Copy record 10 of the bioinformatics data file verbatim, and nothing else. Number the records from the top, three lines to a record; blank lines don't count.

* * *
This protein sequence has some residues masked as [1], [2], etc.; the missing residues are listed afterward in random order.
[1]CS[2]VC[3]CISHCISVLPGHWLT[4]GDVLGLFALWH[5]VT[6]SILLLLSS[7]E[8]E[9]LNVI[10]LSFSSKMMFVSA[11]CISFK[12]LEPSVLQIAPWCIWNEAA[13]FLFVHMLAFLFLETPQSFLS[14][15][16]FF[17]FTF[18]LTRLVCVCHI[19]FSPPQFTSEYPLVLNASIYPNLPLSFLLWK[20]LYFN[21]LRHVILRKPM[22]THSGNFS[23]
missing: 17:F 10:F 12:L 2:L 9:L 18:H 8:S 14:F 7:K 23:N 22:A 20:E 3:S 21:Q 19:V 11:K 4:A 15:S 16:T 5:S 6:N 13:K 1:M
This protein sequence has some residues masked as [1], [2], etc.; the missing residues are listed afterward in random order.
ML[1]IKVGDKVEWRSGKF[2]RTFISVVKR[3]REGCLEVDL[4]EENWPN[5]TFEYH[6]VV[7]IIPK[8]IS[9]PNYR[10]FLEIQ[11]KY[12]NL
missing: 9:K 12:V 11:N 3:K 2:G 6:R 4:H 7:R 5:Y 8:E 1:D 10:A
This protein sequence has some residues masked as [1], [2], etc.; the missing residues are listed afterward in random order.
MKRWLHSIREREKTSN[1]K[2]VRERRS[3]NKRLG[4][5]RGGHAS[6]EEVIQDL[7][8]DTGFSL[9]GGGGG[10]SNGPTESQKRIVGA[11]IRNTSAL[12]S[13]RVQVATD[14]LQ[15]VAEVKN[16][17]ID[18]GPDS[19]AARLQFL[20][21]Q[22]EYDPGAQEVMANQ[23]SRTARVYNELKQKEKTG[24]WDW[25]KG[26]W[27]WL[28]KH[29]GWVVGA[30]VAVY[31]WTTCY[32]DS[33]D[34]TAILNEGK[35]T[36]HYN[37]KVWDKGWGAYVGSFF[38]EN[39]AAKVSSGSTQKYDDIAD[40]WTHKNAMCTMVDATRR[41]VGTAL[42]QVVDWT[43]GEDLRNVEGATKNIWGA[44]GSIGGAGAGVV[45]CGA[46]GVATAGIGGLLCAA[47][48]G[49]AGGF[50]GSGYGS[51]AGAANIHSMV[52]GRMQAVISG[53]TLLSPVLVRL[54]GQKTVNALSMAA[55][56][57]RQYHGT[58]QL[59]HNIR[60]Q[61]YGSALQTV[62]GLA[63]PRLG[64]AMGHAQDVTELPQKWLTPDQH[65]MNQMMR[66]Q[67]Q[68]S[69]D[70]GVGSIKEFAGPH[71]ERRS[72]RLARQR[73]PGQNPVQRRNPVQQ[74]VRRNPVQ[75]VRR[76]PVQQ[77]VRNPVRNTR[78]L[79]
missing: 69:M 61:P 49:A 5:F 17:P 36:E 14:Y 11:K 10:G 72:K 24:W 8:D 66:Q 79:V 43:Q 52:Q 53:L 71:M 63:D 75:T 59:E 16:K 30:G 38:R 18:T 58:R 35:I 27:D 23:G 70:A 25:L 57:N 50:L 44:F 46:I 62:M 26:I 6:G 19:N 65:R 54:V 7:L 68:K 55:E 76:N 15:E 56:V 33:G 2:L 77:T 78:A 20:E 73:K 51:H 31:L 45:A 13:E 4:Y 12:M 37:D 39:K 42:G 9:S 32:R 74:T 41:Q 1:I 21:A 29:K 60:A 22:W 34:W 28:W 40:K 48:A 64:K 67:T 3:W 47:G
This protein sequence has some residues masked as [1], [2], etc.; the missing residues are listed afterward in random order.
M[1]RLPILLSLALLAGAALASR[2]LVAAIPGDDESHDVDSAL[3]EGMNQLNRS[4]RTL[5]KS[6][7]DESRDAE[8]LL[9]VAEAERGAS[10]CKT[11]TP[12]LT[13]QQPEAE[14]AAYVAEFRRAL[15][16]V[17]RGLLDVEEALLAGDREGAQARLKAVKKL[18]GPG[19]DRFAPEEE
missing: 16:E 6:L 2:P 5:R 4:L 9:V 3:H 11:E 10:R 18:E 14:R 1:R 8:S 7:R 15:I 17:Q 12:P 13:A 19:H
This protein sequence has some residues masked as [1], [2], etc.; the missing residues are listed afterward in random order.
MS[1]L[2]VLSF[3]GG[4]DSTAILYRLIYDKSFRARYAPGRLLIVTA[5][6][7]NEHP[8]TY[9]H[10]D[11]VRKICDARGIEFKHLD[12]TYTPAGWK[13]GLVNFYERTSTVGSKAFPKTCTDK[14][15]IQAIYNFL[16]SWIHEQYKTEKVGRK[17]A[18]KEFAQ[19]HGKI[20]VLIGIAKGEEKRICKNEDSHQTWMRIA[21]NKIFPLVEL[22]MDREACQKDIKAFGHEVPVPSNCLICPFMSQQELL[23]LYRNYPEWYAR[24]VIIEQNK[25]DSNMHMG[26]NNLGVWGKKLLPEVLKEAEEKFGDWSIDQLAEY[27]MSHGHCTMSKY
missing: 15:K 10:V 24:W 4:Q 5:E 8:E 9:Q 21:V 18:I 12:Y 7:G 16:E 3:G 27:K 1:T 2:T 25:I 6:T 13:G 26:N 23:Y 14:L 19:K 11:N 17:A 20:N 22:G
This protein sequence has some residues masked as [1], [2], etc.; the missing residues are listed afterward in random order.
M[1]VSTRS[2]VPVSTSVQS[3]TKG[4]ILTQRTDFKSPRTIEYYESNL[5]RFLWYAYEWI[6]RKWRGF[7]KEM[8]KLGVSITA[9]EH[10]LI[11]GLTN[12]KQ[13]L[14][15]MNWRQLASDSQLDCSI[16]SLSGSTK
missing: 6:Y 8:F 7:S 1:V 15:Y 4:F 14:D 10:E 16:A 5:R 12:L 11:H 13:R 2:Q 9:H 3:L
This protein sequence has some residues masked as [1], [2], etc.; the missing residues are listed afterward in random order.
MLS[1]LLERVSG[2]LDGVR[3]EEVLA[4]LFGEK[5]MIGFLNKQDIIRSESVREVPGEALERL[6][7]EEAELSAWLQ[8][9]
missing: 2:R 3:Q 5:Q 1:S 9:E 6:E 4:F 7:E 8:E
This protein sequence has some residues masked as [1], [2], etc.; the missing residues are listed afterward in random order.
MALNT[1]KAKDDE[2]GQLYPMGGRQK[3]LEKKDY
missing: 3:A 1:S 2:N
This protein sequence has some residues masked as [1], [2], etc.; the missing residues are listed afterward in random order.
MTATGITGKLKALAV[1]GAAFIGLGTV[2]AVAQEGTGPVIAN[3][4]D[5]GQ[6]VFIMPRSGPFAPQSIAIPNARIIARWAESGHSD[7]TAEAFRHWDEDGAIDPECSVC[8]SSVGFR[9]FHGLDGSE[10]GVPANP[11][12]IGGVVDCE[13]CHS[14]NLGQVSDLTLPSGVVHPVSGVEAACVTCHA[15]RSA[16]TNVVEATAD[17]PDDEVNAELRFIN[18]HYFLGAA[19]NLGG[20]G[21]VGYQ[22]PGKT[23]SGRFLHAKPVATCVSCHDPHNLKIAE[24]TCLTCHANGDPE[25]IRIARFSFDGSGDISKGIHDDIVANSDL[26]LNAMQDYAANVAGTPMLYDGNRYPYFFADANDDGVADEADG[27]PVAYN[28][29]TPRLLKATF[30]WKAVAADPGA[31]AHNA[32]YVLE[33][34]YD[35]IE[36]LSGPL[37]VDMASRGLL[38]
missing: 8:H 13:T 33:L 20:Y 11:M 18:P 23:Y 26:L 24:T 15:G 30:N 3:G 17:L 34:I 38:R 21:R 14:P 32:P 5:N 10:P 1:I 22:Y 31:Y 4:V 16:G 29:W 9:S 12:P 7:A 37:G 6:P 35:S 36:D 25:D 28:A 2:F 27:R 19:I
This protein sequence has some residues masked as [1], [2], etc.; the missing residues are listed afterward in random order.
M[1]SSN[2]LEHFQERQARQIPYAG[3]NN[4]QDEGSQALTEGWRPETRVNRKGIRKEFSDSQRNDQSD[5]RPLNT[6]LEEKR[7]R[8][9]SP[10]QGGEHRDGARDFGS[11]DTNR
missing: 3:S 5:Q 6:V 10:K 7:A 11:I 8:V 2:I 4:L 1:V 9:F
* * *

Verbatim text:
This protein sequence has some residues masked as [1], [2], etc.; the missing residues are listed afterward in random order.
M[1]SSN[2]LEHFQERQARQIPYAG[3]NN[4]QDEGSQALTEGWRPETRVNRKGIRKEFSDSQRNDQSD[5]RPLNT[6]LEEKR[7]R[8][9]SP[10]QGGEHRDGARDFGS[11]DTNR
missing: 3:S 5:Q 6:V 10:K 7:A 11:I 8:V 2:I 4:L 1:V 9:F